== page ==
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Solar energy is bullish in the market; the same can’t be said for nuclear

……..Solar rising,   By Alex Kimani for Oilprice.com  16 Nov 20, 

Whereas the nuclear sector comeback has its work cut out for it, solar power has clearly been on the ascendancy thanks in large part to falling costs.

Nuclear advocates have pointed to rising electricity costs in California as the reason why other states should think twice before adopting its model. Environmental Progress has reported that between 2011 and 2018, power costs in the Golden State increased by 27.9% compared to a 4% national average. This period coincided with a period when California has been aggressively ramping up its renewable generation capacity. Renewable sources currently account for ~30% of California’s electricity generation with an aim to double that by 2030 and hit 100% by 2045.

But that’s being a bit disingenuous because it fails to capture just how much solar costs have fallen over the timeframe.

According to the Solar Energy Industries Association (SEIA), solar installation costs have dropped by more than 70% over the past decade, opening up vast new markets and systems nationwide. The organization says prices as of Q2 2020 dropped to their lowest levels in history across all market segments, with utility-scale prices ranging from $16/MWh – $35/MWh, thus making it competitive with all other forms of generation. Meanwhile, costs for the average-sized residential system were cut in half from a pre-incentive price of $40,000 in 2010 to roughly $20,000 today.

And no, renewables are not to blame for California’s blackouts.

Higher Soft Costs Remain

A common complaint is that solar power is only becoming cheaper for utilities but not for residential applications.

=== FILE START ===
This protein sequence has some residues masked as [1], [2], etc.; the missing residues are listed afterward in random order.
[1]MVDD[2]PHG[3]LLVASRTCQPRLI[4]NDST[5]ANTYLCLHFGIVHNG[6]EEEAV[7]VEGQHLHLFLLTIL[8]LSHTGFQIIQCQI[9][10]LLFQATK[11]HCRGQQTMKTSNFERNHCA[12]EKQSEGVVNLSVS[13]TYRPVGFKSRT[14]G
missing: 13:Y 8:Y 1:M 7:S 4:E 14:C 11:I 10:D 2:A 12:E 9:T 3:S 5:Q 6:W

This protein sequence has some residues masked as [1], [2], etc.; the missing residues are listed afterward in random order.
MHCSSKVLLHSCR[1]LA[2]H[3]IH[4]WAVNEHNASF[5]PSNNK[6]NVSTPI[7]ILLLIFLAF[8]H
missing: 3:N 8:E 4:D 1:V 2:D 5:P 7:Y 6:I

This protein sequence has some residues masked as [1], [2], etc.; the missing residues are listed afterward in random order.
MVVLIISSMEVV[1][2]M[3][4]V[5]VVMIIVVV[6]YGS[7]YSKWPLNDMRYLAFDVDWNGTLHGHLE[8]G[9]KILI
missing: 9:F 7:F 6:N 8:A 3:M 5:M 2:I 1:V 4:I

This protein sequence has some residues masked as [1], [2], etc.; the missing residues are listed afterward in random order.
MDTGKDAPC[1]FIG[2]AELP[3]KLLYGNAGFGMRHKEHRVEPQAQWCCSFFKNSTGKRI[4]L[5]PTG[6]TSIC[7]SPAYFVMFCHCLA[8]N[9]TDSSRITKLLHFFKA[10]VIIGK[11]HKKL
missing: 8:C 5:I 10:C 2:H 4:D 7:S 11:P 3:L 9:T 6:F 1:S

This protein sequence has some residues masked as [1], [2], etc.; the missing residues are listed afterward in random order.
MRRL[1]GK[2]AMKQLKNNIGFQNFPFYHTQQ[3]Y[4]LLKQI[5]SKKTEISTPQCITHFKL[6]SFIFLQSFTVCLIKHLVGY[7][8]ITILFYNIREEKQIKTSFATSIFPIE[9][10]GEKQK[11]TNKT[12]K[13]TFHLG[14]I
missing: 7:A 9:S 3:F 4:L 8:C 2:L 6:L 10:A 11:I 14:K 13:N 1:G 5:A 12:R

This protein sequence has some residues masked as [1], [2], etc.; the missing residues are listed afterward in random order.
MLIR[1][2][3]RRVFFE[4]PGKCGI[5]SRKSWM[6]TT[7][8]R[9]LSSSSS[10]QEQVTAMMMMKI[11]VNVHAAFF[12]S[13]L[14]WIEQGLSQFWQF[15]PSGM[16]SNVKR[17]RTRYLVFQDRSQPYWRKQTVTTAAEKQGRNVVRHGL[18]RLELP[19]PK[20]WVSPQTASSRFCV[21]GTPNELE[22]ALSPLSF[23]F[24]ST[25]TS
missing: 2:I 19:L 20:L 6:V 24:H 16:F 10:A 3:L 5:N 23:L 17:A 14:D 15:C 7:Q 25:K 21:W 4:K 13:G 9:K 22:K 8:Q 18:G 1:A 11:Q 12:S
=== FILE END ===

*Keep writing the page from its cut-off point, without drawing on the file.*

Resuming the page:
That’s partly true but not entirely so because residential costs have actually been falling but at a slower clip than their bigger brethren.

According to SEIA, residential PV pricing fell only 20% between 2014-2020 to $2.84/Watt mainly due to soft costs, including labor, overhead costs, supply chain, customer acquisition, and permitting/inspection/interconnection costs remaining high. Further, inconsistent permitting practices and building codes and permitting practices across jurisdictions have led to some regions not being able to enjoy the full benefits of falling hardware costs.

Strongly Bullish 

Despite these challenges, the solar sector remains strongly bullish.

Indeed, S&P Platts says that the shift to renewable energy is likely to continue full steam ahead regardless of fed policies noting that the energy transition has “clearly been moving forward on a regional basis,” despite lacking clear endorsement at the federal level under Trump.

It remains to be seen whether nuclear energy can command the same level of support.

 

 

November 17, 2020 - Posted by | 2 WORLD, business and costs

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